India Visa Curbs for Chinese Workers Hurt Taiwan Tech Giants
Geopolitical tensions between India and China are beginning to hurt some of Taiwan’s biggest technology companies.
(Bloomberg) -- Geopolitical tensions between India and China are beginning to hurt some of Taiwan’s biggest technology companies, including suppliers to Apple Inc. and hindering New Delhi’s much-vaunted incentive program for electronics manufacturing.
India has been slow to issue visas to Chinese engineers, who are needed to help Taiwanese companies set up factories in the South Asian nation, people with knowledge of the matter said. India is also nudging companies to opt for the more difficult to obtain employment permits, they added, asking not to be identified discussing a private matter.
The wrangling may delay Prime Minister Narendra Modi’s plan to bolster India’s manufacturing capacity and deter overseas investors, who invested $30 billion in the six months to September, with the maximum foreign direct investment flowing in the computer hardware and software sector. The companies are looking to India to diversify their supply chains. Modi has banned hundreds of Chinese apps and slowed approvals for Chinese investment after a deadly clash along the disputed border between the two neighbors left 20 Indian and an unknown number of Chinese soldiers dead.
Last year, companies such as iPhone assemblers -- Foxconn Technology Group, Pegatron Corp., and Wistron Corp. -- along with many others pledged $1.5 billion to set up mobile-phone plants in India after the Modi government offered them specially-designed incentives to manufacture their products locally for global export. The move was also expected to shift supply lines to India from China.
Visas are an important resource to help expand domestic manufacturing and the “government has to balance its existing policies with the genuine and short-term requirements of technical manpower for setting up new factories,” said Pankaj Mohindroo, chairman of the India Cellular and Electronics Association. “We are hopeful that this issue will be addressed soon to everyone’s satisfaction soon.”
As tensions with China escalated along their Himalayan border over the summer last year, New Delhi stepped up curbs on Chinese activity in the country, adding extra scrutiny for visas for Chinese businessmen, academics, industry experts, and advocacy groups. The measures are similar to those that have long been employed with arch-rival and neighbor Pakistan.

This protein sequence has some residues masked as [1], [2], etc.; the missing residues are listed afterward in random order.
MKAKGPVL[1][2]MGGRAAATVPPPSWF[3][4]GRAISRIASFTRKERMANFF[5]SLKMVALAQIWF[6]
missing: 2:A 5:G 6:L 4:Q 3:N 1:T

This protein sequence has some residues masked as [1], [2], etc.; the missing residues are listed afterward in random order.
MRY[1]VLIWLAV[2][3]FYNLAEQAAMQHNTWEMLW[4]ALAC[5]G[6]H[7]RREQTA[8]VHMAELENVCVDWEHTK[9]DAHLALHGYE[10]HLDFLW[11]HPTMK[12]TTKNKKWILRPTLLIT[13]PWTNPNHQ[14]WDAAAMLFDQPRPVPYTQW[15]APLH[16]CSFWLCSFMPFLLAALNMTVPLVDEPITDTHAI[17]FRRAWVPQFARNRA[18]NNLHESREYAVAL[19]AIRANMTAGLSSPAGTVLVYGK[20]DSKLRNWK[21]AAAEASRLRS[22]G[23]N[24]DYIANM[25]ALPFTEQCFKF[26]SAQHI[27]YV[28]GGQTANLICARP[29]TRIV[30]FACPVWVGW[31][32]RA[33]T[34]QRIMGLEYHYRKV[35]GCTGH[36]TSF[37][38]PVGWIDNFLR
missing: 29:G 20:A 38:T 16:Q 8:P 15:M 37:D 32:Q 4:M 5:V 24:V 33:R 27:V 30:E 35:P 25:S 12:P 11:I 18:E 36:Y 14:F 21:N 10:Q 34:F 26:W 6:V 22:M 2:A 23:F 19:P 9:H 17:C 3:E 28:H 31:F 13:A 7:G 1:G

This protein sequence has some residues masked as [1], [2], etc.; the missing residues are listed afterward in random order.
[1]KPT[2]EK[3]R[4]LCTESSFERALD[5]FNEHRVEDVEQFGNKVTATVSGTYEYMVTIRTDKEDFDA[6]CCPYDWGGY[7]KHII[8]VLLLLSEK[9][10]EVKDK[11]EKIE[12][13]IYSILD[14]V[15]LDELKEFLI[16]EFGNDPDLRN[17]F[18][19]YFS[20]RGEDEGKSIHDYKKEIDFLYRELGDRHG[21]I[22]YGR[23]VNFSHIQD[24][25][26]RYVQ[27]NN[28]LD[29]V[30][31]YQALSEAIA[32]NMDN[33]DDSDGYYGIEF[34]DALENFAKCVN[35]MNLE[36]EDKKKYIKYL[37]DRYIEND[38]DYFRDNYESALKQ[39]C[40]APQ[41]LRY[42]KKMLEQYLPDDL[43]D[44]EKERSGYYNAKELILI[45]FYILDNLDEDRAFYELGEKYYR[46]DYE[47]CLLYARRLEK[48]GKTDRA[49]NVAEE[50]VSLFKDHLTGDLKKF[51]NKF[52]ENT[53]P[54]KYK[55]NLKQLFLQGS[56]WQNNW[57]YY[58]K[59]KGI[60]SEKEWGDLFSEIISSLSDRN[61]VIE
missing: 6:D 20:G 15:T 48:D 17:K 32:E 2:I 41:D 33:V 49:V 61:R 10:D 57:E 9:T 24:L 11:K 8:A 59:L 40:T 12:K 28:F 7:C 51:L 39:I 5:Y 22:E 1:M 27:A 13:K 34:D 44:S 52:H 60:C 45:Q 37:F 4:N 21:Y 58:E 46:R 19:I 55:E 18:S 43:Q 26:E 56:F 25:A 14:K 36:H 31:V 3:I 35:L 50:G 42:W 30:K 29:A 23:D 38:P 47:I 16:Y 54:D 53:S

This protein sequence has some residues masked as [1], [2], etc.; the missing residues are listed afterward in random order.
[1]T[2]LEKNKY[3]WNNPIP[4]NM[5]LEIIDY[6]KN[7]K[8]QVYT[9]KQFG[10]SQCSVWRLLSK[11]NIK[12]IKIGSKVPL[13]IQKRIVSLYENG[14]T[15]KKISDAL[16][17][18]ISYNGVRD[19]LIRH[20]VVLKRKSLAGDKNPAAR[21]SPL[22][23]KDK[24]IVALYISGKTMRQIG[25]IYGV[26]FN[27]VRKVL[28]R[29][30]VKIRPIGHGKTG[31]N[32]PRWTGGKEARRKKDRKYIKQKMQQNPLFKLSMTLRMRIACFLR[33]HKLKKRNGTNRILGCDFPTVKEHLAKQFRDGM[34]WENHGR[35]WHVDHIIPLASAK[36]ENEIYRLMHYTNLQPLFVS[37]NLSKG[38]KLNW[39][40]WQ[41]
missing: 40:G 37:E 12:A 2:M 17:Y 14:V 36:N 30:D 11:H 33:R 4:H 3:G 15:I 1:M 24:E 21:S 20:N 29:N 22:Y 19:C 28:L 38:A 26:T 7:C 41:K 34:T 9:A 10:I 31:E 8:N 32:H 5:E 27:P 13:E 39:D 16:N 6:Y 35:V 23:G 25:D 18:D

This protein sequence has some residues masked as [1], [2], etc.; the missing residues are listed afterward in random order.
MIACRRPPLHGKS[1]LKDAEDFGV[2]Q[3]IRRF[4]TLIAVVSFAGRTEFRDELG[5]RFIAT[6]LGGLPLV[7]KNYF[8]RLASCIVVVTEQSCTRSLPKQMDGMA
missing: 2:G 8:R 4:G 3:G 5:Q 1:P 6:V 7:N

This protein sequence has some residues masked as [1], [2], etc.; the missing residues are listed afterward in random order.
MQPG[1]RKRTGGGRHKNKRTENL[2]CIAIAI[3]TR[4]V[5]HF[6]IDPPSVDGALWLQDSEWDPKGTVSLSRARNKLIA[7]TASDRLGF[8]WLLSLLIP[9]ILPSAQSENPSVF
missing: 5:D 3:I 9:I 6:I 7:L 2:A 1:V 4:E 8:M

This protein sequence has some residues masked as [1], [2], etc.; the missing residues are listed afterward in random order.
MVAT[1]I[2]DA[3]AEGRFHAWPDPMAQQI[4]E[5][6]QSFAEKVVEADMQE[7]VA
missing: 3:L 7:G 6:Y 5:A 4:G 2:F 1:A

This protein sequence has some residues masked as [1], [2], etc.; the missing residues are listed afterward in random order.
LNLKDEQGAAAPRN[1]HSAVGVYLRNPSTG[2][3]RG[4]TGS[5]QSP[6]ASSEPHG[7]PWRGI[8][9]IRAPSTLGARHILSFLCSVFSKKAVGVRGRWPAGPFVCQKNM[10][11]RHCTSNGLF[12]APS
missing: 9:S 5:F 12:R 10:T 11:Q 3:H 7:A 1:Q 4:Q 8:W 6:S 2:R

Apart from the delays in granting visas the Indian government has indicated a preference for issuing employment visas instead of business visas for people required to set up the production lines that are being imported by companies, the people said. Employment visas typically require more paperwork and background checks from India’s home ministry, and could therefore be the reason for India’s insistence. Business visas are also shorter duration.
Companies have balked at the employment permits because it increases costs. It will also lead to double taxation for engineers and technicians since they will continue to be employed by their respective companies in China. Skilled professionals and experts are also needed for training and guidance on machines that are being installed for the first time in the country along with specialists to monitor the entire process.
The development comes at a time when New Delhi is under pressure to boost growth in Asia’s third-largest economy which is set for its worst annual contraction since 1952 with millions losing their jobs and being pushed into poverty due to the pandemic.
The incentive program for mobile-makers alone envisages the production of smartphones worth 10.5 trillion rupees and exports of 6.5 trillion rupees over the next five years. It is likely to create over 800,000 jobs.
Chinese Foreign Ministry spokeswoman Hua Chunying on Friday said that she wasn’t aware of visa delays by India for Chinese engineers and referred questions to the Indian authorities. On whether Indian workers faced delays coming to China, she said Beijing is “flexibly adjusting” its border entry measures. “We are willing to uphold an orderly flow of personnel.”
The New Delhi-based Taipei Economic Cultural Center and spokespersons for the department of industry, India’s Ministry of Home Affairs and the foreign ministry did not immediately comment on the matter. Wistron and Pegatron declined to comment while Foxconn did not respond to emailed questions.
India and China have begun pulling back their troops from a part of their disputed border after several rounds of military and diplomatic talks. However, disengagement of troops from other contentious areas along the unmarked border is yet to happen.
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